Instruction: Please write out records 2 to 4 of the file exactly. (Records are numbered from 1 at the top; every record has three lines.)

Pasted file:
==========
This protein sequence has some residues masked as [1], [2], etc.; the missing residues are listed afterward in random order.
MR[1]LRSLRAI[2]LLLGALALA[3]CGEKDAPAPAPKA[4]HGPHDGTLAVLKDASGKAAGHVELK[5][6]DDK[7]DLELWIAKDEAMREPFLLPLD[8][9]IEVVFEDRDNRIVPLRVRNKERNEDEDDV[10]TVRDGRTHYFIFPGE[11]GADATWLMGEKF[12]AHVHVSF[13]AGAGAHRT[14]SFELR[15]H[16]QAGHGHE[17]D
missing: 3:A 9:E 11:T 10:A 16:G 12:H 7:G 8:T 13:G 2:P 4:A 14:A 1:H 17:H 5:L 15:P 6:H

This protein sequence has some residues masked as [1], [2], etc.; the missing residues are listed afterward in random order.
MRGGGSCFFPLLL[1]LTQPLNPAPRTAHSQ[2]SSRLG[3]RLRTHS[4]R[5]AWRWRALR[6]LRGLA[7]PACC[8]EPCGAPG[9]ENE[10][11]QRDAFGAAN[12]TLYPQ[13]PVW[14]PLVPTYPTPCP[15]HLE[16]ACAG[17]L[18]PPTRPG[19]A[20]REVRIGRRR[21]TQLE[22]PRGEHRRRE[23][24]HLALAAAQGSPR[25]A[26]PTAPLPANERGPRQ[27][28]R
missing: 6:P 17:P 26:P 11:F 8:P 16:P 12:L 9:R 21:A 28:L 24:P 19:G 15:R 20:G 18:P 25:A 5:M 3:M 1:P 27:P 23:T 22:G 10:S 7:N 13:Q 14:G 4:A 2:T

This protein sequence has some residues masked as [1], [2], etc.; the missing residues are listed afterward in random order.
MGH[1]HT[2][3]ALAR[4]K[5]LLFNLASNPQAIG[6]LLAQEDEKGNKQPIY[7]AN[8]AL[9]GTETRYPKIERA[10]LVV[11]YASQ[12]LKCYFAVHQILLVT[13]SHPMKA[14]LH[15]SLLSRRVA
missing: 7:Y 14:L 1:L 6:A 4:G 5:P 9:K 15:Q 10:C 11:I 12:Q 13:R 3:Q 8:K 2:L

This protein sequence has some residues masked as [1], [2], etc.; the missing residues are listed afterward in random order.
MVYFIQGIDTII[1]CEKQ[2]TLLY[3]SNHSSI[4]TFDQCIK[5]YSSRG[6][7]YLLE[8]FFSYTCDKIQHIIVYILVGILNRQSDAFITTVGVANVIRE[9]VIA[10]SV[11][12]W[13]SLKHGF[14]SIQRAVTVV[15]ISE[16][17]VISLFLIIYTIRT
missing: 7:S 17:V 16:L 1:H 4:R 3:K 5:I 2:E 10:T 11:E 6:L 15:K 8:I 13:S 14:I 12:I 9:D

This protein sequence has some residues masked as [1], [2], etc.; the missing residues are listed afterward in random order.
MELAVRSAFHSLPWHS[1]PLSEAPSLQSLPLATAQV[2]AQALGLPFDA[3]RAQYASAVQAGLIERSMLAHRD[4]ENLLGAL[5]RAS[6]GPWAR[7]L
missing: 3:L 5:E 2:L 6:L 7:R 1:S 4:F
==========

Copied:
This protein sequence has some residues masked as [1], [2], etc.; the missing residues are listed afterward in random order.
MRGGGSCFFPLLL[1]LTQPLNPAPRTAHSQ[2]SSRLG[3]RLRTHS[4]R[5]AWRWRALR[6]LRGLA[7]PACC[8]EPCGAPG[9]ENE[10][11]QRDAFGAAN[12]TLYPQ[13]PVW[14]PLVPTYPTPCP[15]HLE[16]ACAG[17]L[18]PPTRPG[19]A[20]REVRIGRRR[21]TQLE[22]PRGEHRRRE[23][24]HLALAAAQGSPR[25]A[26]PTAPLPANERGPRQ[27][28]R
missing: 6:P 17:P 26:P 11:F 8:P 16:P 12:L 9:R 21:A 28:L 24:P 19:G 15:R 20:G 18:P 25:A 5:M 3:M 1:P 27:P 23:T 22:G 10:S 7:N 13:Q 14:G 4:A 2:T

This protein sequence has some residues masked as [1], [2], etc.; the missing residues are listed afterward in random order.
MGH[1]HT[2][3]ALAR[4]K[5]LLFNLASNPQAIG[6]LLAQEDEKGNKQPIY[7]AN[8]AL[9]GTETRYPKIERA[10]LVV[11]YASQ[12]LKCYFAVHQILLVT[13]SHPMKA[14]LH[15]SLLSRRVA
missing: 7:Y 14:L 1:L 6:A 4:G 5:P 9:K 15:Q 10:C 11:I 12:Q 13:R 3:Q 8:K 2:L

This protein sequence has some residues masked as [1], [2], etc.; the missing residues are listed afterward in random order.
MVYFIQGIDTII[1]CEKQ[2]TLLY[3]SNHSSI[4]TFDQCIK[5]YSSRG[6][7]YLLE[8]FFSYTCDKIQHIIVYILVGILNRQSDAFITTVGVANVIRE[9]VIA[10]SV[11][12]W[13]SLKHGF[14]SIQRAVTVV[15]ISE[16][17]VISLFLIIYTIRT
missing: 7:S 17:V 16:L 1:H 4:R 3:K 5:I 2:E 10:T 11:E 6:L 15:K 8:I 13:S 14:I 12:I 9:D